"The trip begins with a kiss..." (Roam, lyrics by Kate Pierson, Fred Schneider, Keith Strickland)
Taking a ride down a split tar, potholed, soft-to-no shoulder, buckled road for my final chemotherapy cycle was not what I had wanted, but having been in and out of the hospital with a fever as high as 104° F, that's exactly the sort of trip I've been on. Which gives me pause as my illness and fever recede and I get better (yet weaker, dizzier, thinner).
Yes, this sixth road trip has taken its toll. I knew that cycle five had left me depleted of energy, but I had not expected to be knocked out for three weeks, and with ongoing chemotherapy-related issues during week four. As you read this, remember this doesn't happen to everyone -- it is my experience -- and let's not forget that I opted for the harshest protocol. I had been told by my doctors that I would feel better before I felt worse, and they were right. The early cycles were super: I was ChemoMan, zapping cancer cells high on steroids. The mid-cycles weren't too bad: I was StonerMan, wacking cancer cells with medical cannabis. But these final cycles have been the road trip from hell -- running out of gas, lost torque and suspension, near total bang up.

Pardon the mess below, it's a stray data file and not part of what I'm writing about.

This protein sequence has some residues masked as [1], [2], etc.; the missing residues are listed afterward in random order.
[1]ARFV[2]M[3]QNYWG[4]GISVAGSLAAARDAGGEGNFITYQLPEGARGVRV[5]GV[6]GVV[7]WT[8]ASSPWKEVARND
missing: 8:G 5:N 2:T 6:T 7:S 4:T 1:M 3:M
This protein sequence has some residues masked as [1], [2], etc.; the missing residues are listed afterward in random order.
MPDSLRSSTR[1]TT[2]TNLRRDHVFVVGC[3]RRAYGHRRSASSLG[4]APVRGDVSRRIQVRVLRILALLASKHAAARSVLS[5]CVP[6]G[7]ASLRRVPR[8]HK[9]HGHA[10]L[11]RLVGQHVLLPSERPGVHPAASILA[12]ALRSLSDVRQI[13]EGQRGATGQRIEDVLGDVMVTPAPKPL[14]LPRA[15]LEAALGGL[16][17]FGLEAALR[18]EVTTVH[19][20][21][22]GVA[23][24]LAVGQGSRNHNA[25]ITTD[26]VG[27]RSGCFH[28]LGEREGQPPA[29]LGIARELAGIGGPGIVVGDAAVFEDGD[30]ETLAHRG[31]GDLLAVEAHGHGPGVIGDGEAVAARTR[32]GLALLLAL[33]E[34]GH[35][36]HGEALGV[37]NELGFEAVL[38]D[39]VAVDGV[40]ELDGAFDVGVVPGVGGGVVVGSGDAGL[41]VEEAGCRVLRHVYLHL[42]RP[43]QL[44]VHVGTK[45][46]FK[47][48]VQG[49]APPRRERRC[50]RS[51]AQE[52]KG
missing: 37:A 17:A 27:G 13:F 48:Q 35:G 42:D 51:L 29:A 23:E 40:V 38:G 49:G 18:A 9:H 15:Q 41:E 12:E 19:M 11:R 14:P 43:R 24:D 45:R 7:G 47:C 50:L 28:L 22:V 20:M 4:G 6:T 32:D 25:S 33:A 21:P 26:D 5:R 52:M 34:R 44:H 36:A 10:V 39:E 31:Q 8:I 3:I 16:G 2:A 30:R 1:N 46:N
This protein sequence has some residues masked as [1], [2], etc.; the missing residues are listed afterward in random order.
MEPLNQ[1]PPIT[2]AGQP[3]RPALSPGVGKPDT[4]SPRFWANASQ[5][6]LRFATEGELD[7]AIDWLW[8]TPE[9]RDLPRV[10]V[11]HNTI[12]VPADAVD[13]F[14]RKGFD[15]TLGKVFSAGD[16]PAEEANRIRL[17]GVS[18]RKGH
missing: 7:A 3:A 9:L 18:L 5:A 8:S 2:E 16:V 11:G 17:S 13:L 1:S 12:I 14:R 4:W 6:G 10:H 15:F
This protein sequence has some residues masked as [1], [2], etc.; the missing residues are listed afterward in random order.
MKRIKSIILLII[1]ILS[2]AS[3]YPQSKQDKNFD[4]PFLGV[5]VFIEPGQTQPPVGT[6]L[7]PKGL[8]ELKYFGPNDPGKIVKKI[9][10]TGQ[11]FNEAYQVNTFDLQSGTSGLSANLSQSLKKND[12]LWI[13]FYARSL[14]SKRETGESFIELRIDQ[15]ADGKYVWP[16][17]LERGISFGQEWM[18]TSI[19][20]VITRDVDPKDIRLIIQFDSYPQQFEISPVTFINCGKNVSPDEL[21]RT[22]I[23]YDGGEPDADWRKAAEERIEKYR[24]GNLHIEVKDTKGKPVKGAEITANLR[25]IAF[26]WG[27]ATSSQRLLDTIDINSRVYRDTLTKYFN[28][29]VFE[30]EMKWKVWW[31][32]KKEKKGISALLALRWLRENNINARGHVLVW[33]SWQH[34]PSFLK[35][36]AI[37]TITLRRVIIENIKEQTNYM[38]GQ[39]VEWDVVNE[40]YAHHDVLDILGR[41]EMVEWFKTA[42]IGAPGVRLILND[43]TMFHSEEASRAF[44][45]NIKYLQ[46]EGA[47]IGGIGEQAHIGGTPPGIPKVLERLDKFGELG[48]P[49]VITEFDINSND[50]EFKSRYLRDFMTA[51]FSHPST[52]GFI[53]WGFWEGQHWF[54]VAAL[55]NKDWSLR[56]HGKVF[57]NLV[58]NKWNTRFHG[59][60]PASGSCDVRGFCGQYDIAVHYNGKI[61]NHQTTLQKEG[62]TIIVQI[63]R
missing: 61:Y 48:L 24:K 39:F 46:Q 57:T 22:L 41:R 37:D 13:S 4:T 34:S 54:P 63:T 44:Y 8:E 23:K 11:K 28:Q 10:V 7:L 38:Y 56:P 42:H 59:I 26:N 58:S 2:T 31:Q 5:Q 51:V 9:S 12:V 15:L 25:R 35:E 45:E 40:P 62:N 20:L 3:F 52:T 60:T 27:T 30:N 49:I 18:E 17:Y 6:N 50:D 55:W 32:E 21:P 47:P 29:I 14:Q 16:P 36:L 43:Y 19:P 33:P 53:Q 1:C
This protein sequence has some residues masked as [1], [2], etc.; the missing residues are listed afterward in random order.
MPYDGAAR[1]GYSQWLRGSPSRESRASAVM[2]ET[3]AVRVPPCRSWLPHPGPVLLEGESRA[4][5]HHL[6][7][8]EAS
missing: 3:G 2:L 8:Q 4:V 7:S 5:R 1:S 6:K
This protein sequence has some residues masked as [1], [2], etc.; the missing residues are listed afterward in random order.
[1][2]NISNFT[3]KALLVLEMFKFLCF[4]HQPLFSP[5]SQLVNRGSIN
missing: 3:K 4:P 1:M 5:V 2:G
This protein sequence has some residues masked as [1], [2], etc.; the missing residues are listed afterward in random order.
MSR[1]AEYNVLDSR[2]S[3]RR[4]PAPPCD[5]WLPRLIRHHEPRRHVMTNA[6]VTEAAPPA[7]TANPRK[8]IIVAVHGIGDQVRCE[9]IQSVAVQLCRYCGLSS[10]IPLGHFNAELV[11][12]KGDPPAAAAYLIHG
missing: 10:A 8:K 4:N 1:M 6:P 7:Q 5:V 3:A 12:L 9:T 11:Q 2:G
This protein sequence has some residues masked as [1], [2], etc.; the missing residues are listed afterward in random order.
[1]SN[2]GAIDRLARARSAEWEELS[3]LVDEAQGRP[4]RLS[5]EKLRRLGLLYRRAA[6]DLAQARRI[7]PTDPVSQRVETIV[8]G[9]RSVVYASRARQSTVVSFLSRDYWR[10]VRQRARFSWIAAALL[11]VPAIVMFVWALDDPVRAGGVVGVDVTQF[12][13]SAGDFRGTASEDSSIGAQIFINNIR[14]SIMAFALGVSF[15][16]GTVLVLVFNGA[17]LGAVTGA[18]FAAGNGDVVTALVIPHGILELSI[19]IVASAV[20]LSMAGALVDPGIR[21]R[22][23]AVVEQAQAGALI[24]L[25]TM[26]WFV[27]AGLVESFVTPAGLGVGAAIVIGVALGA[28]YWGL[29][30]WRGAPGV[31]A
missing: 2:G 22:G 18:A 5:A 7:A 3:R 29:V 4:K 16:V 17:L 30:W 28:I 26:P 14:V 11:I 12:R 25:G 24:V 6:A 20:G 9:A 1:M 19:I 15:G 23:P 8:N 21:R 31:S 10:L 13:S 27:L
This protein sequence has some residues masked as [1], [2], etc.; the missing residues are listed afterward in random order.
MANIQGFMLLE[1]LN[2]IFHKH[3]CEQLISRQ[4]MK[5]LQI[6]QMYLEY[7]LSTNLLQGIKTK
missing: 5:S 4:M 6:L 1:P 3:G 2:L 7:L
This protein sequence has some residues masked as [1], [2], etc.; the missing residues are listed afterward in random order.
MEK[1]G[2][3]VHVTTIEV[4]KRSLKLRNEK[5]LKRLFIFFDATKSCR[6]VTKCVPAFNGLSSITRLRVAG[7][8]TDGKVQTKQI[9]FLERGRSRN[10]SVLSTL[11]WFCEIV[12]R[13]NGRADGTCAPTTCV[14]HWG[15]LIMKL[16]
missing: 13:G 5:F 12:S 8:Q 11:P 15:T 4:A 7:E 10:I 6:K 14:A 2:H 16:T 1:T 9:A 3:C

Before we crest the hill and head off into the rising sun like a phoenix, it should be noted that there are many positive projects on the horizon to which we should look forward. Perhaps even one or more of these, or a new medicine, will be on the market soon; one can always hope.